Evidence for a preventive effect of seaweed on breast cancer is derived largely from epidemiological studies. Japanese case-control studies found seaweed to be a protective factor against colon cancer (n = 100), breast cancer (n = 362), and esophageal cancer.32 Data comparing women in Japan with the United States suggest the incidence of breast cancer in both pre- and postmenopausal women is lower in Japan and has been attributed in part to higher consumption of seaweed.9, 10 More specifically, the importance of co-factor foods or food interactions was described in a double-blind, randomized, placebo-controlled crossover trial in 30 healthy postmenopausal American women when the addition of 5 g/day seaweed powder (Alaria esculenta) to a diet containing 100 g/day soy powder, halved the increase in insulin-like growth factor 1 (IGF-1) caused by the soy. High levels of IGF-1 have been associated with increased risk of breast cancer in postmenopausal women.34
Effects on serum and urinary estrogen levels have been demonstrated experimentally in small clinical trials, with a dose-dependent relationship demonstrated with seaweed supplementation. This may possibly be due to modulation of colonic bacteria, resulting in increased urinary excretion of 2-hydroxyestrogen.10, 11 Clinical trials are lacking.
Increased life expectancy is associated with the Japanese Okinawa diet consisting of low salt intake and consumption of soy beans, fish, and seaweed.12 Decreases in serum cholesterol and blood pressure are associated with daily consumption of seaweed either as powder or fiber.5
In a double-blind, crossover study, 62 middle-aged patients with mild hypertension were given a potassium-releasing seaweed preparation. Mean blood pressure was reduced from 112 to 101 mm Hg after ingestion of 12 g/day seaweed.13
In a small study among men and women with metabolic syndrome, decreases in waist circumference (in women only) and blood pressure were demonstrated with daily consumption of 4 to 6 g dried undaria seaweed over 2 months.5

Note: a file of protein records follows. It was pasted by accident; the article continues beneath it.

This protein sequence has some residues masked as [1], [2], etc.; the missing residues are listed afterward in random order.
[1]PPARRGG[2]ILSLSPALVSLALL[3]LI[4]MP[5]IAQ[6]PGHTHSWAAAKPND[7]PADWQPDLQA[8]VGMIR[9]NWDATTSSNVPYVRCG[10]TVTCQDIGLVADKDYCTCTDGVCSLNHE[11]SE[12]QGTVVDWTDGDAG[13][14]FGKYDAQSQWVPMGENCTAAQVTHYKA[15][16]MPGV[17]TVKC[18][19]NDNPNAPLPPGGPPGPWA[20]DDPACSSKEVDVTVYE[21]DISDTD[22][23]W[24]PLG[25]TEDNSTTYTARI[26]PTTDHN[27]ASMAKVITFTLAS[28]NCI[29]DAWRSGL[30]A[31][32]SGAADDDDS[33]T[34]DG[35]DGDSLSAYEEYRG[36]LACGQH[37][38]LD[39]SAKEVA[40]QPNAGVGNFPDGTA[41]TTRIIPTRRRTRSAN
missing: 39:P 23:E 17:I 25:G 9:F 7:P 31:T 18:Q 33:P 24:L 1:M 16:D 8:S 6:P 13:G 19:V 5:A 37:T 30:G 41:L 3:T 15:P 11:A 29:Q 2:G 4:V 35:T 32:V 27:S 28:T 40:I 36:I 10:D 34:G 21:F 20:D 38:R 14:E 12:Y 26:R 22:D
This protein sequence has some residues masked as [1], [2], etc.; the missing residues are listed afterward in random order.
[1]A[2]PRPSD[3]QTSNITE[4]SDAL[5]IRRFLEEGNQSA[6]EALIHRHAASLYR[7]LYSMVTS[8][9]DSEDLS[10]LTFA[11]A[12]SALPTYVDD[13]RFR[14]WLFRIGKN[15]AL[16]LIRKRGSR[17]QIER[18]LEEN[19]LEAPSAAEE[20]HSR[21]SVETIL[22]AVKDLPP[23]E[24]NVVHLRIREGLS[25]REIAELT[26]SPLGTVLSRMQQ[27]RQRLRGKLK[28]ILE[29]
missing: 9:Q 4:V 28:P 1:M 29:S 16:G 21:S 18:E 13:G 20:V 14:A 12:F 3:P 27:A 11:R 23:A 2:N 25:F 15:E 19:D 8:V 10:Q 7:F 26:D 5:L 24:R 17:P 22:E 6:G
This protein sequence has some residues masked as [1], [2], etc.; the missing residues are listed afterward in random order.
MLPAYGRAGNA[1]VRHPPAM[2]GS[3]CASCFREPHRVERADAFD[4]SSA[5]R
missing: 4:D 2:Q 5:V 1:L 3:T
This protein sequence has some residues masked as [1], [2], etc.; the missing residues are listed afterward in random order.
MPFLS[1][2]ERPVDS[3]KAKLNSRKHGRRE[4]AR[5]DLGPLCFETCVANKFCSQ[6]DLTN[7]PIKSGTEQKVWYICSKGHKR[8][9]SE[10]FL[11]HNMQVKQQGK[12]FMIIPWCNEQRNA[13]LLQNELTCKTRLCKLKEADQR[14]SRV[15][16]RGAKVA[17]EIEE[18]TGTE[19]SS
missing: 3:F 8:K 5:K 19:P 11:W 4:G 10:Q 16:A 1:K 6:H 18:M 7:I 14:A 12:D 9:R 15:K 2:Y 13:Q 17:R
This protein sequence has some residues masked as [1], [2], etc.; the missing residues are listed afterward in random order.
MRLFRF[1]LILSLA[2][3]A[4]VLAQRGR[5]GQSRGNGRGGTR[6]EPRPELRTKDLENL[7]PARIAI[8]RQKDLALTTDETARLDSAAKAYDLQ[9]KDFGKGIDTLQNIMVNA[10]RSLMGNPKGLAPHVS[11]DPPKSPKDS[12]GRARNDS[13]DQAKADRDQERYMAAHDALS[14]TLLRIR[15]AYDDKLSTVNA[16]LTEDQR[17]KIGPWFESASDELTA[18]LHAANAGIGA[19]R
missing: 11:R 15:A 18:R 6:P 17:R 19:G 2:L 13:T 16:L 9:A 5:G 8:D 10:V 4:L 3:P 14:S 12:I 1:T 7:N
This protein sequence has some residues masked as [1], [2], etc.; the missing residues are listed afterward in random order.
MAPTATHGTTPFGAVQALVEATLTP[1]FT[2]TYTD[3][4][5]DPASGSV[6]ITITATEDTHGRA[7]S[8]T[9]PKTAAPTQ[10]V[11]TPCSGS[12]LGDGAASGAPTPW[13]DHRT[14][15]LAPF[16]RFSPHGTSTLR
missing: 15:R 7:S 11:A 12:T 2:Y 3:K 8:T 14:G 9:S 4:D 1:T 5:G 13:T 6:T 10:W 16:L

In a crossover study, a seaweed-derived sodium alginate preparation decreased the mean energy intake, leading researchers to consider the contribution of energy intake to obesity.14 Because dietary fiber consumption has been associated with decreased energy intake and weight reduction, a four-way double-blind, placebo-controlled, crossover trial (n = 19) evaluated the effects of a preload low- and high-volume 3% alginate extract beverage (from Laminaria hyperborea and Lessonia trabeculata) on satiety, energy intake, and gastric emptying rate in healthy Danish subjects. Satiety and fullness were significantly increased, while hunger and prospective food intake were significantly decreased with the high-volume alginate treatment versus high-volume control. A significant reduction in energy intake was documented for the low-volume, but not the high-volume, treatment. High-volume alginate preload also resulted in a significant (40%) reduction in glucose response, whereas neither treatment resulted in changes to blood pressure or heart rate.35 In another small trial (n = 10), a reduction in energy intake of 16.4% versus control was significantly lower following consumption of Ascophyllum nodosum 4% enriched wholemeal bread in overweight males.37